Dr Ashley Frawley on Happiness & the Present

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In a society that has no future, the present gains exponentially in importance.”

In the time of Corona, what are we to do with happiness? Today’s guest is an expert on the subject and the well-being industry. Dr Ashley Frawley studies the relationship between the ideology of self-care, technologies of the self and wider social policy and practice. In her book, The Semiotics of Happiness, she explores the roots of happiness and its inclusion as a goal of wider society. We discuss Mindfulness, its rise, and possible wane, and the ideas that underpin the culture of self-development, as well as what might come after the Mindfulness fad. We talk about the current pandemic and the impact if might have on the obsession with the self.

If your purpose in life is emotional well-being then any upset is an attack on your whole purpose in life.”

Topics covered include;

  • Is happiness increasing or decreasing after decades of experimentation with practices such as self-esteem, self-development, and Mindfulness?
  • What happens to a society that has no future, or no real collective future goals?
  • Mindfulness as the acceptance that we cannot change the world, or resolve social problems: a commitment to passivity.
  • Is mindfulness on the wane? If so, what magic bullet comes next?
  • Spiritual narratives and the one cure to save them all; how technologies of the self escape critique.
  • Mindfulness promoted as a magical bullet
  • Have we given up on solving social problems in meaningful ways?
  • The role of tradition and our commitment to something greater than ourselves vs freedom to apparently do whatever you want.
  • Self-obsession and centering happiness within yourself leads to misery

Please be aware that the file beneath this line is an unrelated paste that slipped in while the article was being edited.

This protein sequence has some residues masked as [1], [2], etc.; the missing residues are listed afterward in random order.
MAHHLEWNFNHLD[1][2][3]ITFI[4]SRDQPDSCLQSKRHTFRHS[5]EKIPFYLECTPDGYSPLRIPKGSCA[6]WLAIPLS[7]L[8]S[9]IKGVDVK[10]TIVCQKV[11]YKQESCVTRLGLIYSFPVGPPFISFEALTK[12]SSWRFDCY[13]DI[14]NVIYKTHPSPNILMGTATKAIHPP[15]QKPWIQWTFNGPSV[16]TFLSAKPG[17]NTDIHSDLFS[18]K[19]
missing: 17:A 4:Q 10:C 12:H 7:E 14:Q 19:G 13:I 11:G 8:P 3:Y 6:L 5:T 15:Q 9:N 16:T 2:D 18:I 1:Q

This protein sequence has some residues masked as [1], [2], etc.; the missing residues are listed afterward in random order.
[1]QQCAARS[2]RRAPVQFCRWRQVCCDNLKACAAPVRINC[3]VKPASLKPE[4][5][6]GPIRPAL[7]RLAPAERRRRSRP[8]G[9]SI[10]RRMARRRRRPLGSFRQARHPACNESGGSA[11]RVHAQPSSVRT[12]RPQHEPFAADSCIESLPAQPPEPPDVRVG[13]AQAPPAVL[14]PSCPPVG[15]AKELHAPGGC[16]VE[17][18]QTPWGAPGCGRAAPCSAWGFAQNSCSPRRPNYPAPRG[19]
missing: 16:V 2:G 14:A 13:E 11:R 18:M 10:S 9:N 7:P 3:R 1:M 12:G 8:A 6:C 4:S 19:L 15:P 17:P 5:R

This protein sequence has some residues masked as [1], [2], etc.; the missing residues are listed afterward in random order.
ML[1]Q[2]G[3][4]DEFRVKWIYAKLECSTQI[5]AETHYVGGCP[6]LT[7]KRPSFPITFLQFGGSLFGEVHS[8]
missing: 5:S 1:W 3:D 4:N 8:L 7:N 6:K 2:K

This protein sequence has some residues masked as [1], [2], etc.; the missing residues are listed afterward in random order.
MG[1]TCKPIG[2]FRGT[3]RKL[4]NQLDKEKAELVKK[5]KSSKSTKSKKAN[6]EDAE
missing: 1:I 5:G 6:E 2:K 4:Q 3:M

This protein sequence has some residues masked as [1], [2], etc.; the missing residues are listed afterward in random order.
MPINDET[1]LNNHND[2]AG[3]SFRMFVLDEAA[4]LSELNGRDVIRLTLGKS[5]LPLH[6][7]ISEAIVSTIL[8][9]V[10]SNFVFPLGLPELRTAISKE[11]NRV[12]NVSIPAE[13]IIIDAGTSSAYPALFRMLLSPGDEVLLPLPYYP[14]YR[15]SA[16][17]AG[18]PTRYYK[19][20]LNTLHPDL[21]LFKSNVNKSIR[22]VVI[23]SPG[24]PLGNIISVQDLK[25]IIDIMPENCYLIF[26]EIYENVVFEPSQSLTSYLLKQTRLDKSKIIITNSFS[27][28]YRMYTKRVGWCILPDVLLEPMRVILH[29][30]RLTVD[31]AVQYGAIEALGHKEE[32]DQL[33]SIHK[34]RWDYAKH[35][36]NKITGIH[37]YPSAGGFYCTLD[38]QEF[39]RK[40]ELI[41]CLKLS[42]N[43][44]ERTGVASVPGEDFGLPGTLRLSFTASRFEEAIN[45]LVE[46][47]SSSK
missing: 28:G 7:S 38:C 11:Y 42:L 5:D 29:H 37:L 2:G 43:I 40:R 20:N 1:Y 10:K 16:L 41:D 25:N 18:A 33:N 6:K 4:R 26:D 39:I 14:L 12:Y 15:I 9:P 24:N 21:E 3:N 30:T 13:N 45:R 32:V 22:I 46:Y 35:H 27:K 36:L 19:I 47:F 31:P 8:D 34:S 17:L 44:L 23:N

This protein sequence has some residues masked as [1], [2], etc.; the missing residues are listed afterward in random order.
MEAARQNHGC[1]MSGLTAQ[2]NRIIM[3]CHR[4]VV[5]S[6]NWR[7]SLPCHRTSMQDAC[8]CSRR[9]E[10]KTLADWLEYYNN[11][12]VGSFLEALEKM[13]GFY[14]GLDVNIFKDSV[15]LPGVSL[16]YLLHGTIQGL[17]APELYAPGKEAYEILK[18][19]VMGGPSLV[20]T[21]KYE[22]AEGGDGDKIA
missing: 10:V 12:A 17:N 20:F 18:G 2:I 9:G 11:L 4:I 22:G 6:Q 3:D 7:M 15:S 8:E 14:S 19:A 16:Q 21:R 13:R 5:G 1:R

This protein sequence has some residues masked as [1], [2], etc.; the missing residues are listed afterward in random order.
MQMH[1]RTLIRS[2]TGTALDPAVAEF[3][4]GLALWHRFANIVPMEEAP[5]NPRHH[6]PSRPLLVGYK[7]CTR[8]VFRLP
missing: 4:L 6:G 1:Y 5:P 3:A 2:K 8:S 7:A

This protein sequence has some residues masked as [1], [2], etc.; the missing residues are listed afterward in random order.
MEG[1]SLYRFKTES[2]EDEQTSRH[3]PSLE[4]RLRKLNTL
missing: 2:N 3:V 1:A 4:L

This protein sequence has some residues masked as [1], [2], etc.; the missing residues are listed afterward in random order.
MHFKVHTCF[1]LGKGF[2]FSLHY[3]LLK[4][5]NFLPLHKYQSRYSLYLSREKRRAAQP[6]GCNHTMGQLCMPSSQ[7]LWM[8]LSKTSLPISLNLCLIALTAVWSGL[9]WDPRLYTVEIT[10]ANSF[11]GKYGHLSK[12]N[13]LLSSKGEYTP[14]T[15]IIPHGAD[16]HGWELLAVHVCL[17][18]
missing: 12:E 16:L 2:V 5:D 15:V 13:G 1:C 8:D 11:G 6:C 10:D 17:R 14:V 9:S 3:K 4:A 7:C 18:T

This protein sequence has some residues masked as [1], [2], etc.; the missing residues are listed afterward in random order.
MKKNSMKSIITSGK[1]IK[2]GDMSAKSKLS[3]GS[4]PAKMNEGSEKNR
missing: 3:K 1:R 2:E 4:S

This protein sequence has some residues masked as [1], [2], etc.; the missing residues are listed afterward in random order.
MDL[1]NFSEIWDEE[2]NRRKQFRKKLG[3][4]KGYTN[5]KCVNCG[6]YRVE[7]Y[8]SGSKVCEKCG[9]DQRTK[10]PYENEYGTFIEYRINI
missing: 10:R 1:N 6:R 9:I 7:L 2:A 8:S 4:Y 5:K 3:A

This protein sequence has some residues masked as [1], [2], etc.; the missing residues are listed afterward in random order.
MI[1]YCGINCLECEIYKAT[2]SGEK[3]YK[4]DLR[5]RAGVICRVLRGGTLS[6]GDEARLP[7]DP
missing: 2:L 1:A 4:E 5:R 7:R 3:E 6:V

• Our search for meaning and truth have turned inwards; as there are no external projects for meaning making people seeking meaning from self-help books, rules for life, quick cures.
  • Humans need collective, future orientated projects, where we have agency and can act on the world
  • Misanthropy as a consequence of the focus in on the self; profound distrust in humans

Continue reading “Dr Ashley Frawley on Happiness & the Present”

Thinking and feeling alongside the Corona Virus

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It rarely passes a day, after almost a month in quarantine, that I don’t feel driven to tears: a quiet moment of grief, a rupture in normalcy, a break in my emotional status quo. I’m moved by a lot of things at the moment; the death of another doctor or nurse fighting to save lives, the passing of an artist or writer killed off by the virus, the simple humanity of those going that extra mile to care for their community, help those in need, and find ways round the seemingly impossible situation in which we live. It’s not impossible for all of us, of course. We are not all doctors, or supermarket clerks risking contamination. We are many of us fortunate to have enough money in the bank to pay bills, buy food, and order trivial distractions to make quarantine more comfortable, knowing that it will pass at some point, and a relative state of normal awaits us. For others, the dead will accompany them into a longer phase of grief, some will be jobless, others wondering what happened to their year of studies, projects began and destroyed by an invisible companion, enemy, rogue, wake up call, or other label given to this thing labelled COVID-19.

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It’s easy to forget the normal that we have left behind in the deeper phases of quarantine, which for many will seem like an odd, extended, and even unexpected holiday. Yet we must remember what was before, because the desire to return to normal in order to feed the economic beast that was seemingly inevitable, and forever demanding to be fed by our money, our blood, sweat, tears, our thoughts, feelings, desires, and life force, will be strong, very strong indeed. If we were all honest for a moment, we would recognise it for what it is; a psychopathic, jealous demigod with flesh made of hyper-capitalism, bones crafted form hyper-globalisation, skin built from hyper-social media connection and its distracting pull, and ligaments crafted from hyper-individualism, and its companion, hyper-alienation; alienation from the world, from ourselves, from nature, from slower, simpler tides. This toxic beast had led to an all-too-normal state of inhumanity that we had all begrudgingly accepted as normal as we struggled on in order to keep up with hyper-normal, which seemed to be accelerating at ever faster speed, and increasing our inhumanity as it did. Sacrifice it screamed out, sacrifice whatever you must, for I must live on.